Dr Arun Sood is a Lecturer in English with research expertise in memory studies, global literatures, and postcolonialism.
Ruins, landscapes, memory
Searching Erskine explores how art connects us to ancestry and place through a complementary series of works that respond to the uninhabited tidal island of Vallay, which lies approximately two miles off the northwest coast of North Uist. On foot, it can only be accessed at low tide across vast tidal sands.
“Over the past few years I’ve been continually drawn back to the island and its rich and layered histories.”
“My urge to seek out the ghosts of Vallay is bound up, I think, with the politics of remembering the past, and how memory is inscribed upon space and place.”
Erskine Beveridge and the 'Big House'
In 1905, antiquarian, industrialist, and pioneering archaeologist Erskine Beveridge built a Georgian mansion on Vallay in order to excavate prehistoric duns and finish his book North Uist: Its Archaeology and Topography (1911).
The mansion, known as Taigh Mor (‘Big House’) was lavish in its Edwardian heyday. Fireplaces graced every room, fresh water was piped in from the mainland, and exactly 365 panes of glass were used to populate the ornate window frames.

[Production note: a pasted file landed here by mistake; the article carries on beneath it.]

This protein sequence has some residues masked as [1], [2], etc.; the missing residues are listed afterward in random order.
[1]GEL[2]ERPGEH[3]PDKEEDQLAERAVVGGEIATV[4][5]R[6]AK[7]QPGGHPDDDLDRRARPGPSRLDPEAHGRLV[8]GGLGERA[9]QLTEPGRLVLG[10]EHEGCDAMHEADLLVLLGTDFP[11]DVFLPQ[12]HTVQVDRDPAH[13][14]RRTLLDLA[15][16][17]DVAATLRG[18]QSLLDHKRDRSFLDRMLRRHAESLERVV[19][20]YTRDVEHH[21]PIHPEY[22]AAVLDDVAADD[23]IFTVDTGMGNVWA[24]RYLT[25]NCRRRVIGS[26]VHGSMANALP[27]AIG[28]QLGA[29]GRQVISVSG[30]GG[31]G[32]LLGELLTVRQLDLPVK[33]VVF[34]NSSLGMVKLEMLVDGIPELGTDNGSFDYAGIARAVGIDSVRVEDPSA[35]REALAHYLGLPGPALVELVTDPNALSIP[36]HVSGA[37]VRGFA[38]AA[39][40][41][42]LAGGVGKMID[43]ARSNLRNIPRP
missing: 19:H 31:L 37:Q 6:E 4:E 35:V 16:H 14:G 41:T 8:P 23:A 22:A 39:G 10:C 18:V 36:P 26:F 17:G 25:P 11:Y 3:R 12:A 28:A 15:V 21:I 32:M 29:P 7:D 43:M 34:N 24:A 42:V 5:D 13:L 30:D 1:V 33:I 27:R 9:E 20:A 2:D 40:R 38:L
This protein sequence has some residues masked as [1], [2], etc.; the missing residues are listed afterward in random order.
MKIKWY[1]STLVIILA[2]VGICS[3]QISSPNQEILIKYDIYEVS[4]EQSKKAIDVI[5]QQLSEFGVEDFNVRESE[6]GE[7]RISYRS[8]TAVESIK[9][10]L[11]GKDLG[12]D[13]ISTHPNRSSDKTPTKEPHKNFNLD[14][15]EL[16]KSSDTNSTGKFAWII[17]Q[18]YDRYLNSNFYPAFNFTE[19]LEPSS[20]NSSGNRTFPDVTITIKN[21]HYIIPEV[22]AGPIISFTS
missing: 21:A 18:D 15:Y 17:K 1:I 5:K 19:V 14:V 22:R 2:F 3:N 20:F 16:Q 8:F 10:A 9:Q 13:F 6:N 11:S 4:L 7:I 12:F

However, the mansion gradually fell into disrepair after Erskine’s son and only heir, George Beveridge, drowned in 1944 while attempting to cross over to Vallay at high tide, leading to its abandonment. George’s death also resulted in a lack of work on the island for the small population of crofters and housekeepers, who were forced to depart after the tragic accident.
Arun’s grandmother (gaga), Katie MacNaughton, was a housekeeper in the mansion and one of the last islanders to leave. The song tapestries Arrun has created locates his family story in a palimpsest of cultural, natural, and historical layers that comprise the now uninhabited island.
“I still recall childhood memories of her telling me about polishing all those windows, making mischief by hiding Beveridge’s spectacles, and hiking her dress up to wade back to Vallay after a cèilidh on North Uist ran dangerously close to high tide.”
The Old Dictaphone
“On my way to Vallay to do some field recordings in 2019, I stopped at my cousin Myra’s croft on Harris. Myra’s father, Lachlan, had also lived on Vallay, so we spent the afternoon chatting between drams and biscuits and cheese. Lots of recollections, songs, myths and memories. Myra sang Gaelic songs, her husband Scott had a tune on the small pipes before playing tapes on a cassette player that doubled as a dictaphone.
“I recorded most of the afternoon, but when I came to listen back was haunted by the ghostly fragment of the song An t-Eilean mu Thuath (“Isle of the North”) I had inadvertently captured. I looped the fragment, and wrote the morose piano riff quickly after.
“The spoken word at the end is taken from a passage of Erskine Beveridge’s book North Uist, but my favourite part of the track is Scott’s background murmurs about his old dictaphone.